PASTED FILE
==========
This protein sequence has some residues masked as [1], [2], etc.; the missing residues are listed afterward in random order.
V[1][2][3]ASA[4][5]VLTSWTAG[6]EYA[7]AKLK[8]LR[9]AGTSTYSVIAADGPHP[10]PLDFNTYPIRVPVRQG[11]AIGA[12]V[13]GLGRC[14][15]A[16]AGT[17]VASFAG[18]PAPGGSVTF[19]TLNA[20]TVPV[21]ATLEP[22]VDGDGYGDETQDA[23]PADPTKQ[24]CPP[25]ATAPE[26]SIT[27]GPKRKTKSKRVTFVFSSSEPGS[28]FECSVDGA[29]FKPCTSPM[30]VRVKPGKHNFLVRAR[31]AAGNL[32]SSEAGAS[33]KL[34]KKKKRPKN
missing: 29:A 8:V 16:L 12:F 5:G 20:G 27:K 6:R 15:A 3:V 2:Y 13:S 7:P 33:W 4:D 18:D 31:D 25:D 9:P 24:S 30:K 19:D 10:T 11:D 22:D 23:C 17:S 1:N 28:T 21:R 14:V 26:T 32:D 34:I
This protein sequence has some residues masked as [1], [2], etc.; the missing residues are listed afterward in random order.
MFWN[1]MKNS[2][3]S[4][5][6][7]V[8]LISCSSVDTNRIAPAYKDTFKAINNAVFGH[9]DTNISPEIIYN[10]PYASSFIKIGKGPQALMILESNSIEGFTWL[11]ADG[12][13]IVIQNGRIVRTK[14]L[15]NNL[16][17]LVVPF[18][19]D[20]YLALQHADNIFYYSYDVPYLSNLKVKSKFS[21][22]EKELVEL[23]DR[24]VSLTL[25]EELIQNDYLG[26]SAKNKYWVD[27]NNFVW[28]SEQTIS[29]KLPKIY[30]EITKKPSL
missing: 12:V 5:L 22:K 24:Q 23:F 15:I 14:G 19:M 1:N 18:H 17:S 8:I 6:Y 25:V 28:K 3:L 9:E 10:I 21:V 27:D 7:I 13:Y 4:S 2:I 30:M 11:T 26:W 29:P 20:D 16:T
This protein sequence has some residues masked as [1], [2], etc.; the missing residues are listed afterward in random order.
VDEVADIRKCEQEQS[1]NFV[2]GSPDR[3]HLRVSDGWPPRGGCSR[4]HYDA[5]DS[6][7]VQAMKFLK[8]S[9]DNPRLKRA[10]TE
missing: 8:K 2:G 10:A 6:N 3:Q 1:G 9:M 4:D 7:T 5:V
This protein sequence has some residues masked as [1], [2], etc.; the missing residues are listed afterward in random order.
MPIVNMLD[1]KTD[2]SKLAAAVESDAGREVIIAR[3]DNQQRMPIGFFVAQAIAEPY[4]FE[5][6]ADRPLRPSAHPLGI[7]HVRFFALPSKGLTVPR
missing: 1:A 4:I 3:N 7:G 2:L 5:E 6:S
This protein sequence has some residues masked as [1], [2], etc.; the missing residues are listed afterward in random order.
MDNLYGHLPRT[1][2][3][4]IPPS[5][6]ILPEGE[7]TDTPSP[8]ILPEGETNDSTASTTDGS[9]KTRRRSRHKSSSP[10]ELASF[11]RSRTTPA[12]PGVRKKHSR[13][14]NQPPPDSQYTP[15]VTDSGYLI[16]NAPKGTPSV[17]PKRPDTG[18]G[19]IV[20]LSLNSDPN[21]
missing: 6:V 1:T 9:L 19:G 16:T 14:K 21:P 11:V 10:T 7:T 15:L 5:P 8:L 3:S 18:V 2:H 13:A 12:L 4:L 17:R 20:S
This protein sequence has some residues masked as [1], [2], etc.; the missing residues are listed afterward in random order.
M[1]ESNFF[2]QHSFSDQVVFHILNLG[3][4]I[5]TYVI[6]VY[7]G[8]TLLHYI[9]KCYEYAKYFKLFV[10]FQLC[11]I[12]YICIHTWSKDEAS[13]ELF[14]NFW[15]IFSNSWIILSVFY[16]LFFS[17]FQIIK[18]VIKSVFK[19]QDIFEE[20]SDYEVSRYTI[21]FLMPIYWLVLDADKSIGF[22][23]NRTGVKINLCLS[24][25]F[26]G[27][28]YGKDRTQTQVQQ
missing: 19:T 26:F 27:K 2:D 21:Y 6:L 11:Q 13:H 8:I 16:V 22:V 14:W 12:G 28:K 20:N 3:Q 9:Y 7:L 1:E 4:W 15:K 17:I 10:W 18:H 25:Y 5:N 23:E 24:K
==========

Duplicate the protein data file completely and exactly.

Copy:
This protein sequence has some residues masked as [1], [2], etc.; the missing residues are listed afterward in random order.
V[1][2][3]ASA[4][5]VLTSWTAG[6]EYA[7]AKLK[8]LR[9]AGTSTYSVIAADGPHP[10]PLDFNTYPIRVPVRQG[11]AIGA[12]V[13]GLGRC[14][15]A[16]AGT[17]VASFAG[18]PAPGGSVTF[19]TLNA[20]TVPV[21]ATLEP[22]VDGDGYGDETQDA[23]PADPTKQ[24]CPP[25]ATAPE[26]SIT[27]GPKRKTKSKRVTFVFSSSEPGS[28]FECSVDGA[29]FKPCTSPM[30]VRVKPGKHNFLVRAR[31]AAGNL[32]SSEAGAS[33]KL[34]KKKKRPKN
missing: 29:A 8:V 16:L 12:F 5:G 20:G 27:K 6:R 15:A 3:V 2:Y 13:S 7:P 33:W 4:D 18:D 31:D 25:D 9:P 24:S 30:K 19:D 10:T 11:D 22:D 23:C 17:S 1:N 28:T 21:R 14:V 26:T 32:D 34:I
This protein sequence has some residues masked as [1], [2], etc.; the missing residues are listed afterward in random order.
MFWN[1]MKNS[2][3]S[4][5][6][7]V[8]LISCSSVDTNRIAPAYKDTFKAINNAVFGH[9]DTNISPEIIYN[10]PYASSFIKIGKGPQALMILESNSIEGFTWL[11]ADG[12][13]IVIQNGRIVRTK[14]L[15]NNL[16][17]LVVPF[18][19]D[20]YLALQHADNIFYYSYDVPYLSNLKVKSKFS[21][22]EKELVEL[23]DR[24]VSLTL[25]EELIQNDYLG[26]SAKNKYWVD[27]NNFVW[28]SEQTIS[29]KLPKIY[30]EITKKPSL
missing: 12:V 5:L 22:K 24:Q 23:F 15:I 14:G 19:M 1:N 18:H 17:S 8:I 6:Y 25:V 28:K 3:L 9:E 10:I 21:V 27:D 7:I 13:Y 4:S 2:I 30:M 11:T 26:W 29:P 20:D 16:T
This protein sequence has some residues masked as [1], [2], etc.; the missing residues are listed afterward in random order.
VDEVADIRKCEQEQS[1]NFV[2]GSPDR[3]HLRVSDGWPPRGGCSR[4]HYDA[5]DS[6][7]VQAMKFLK[8]S[9]DNPRLKRA[10]TE
missing: 8:K 2:G 10:A 6:N 3:Q 1:G 9:M 4:D 7:T 5:V
This protein sequence has some residues masked as [1], [2], etc.; the missing residues are listed afterward in random order.
MPIVNMLD[1]KTD[2]SKLAAAVESDAGREVIIAR[3]DNQQRMPIGFFVAQAIAEPY[4]FE[5][6]ADRPLRPSAHPLGI[7]HVRFFALPSKGLTVPR
missing: 1:A 4:I 3:N 7:G 2:L 5:E 6:S
This protein sequence has some residues masked as [1], [2], etc.; the missing residues are listed afterward in random order.
MDNLYGHLPRT[1][2][3][4]IPPS[5][6]ILPEGE[7]TDTPSP[8]ILPEGETNDSTASTTDGS[9]KTRRRSRHKSSSP[10]ELASF[11]RSRTTPA[12]PGVRKKHSR[13][14]NQPPPDSQYTP[15]VTDSGYLI[16]NAPKGTPSV[17]PKRPDTG[18]G[19]IV[20]LSLNSDPN[21]
missing: 6:V 1:T 9:L 19:G 16:T 14:K 21:P 11:V 10:T 7:T 15:L 5:P 8:L 3:S 18:V 2:H 13:A 12:L 4:L 17:R 20:S
This protein sequence has some residues masked as [1], [2], etc.; the missing residues are listed afterward in random order.
M[1]ESNFF[2]QHSFSDQVVFHILNLG[3][4]I[5]TYVI[6]VY[7]G[8]TLLHYI[9]KCYEYAKYFKLFV[10]FQLC[11]I[12]YICIHTWSKDEAS[13]ELF[14]NFW[15]IFSNSWIILSVFY[16]LFFS[17]FQIIK[18]VIKSVFK[19]QDIFEE[20]SDYEVSRYTI[21]FLMPIYWLVLDADKSIGF[22][23]NRTGVKINLCLS[24][25]F[26]G[27][28]YGKDRTQTQVQQ
missing: 19:T 26:F 27:K 2:D 21:Y 6:L 11:Q 13:H 8:I 16:V 22:V 14:W 12:G 28:K 20:N 3:Q 9:Y 7:L 1:E 4:W 15:K 17:I 10:W 18:H 25:Y 5:N 23:E 24:K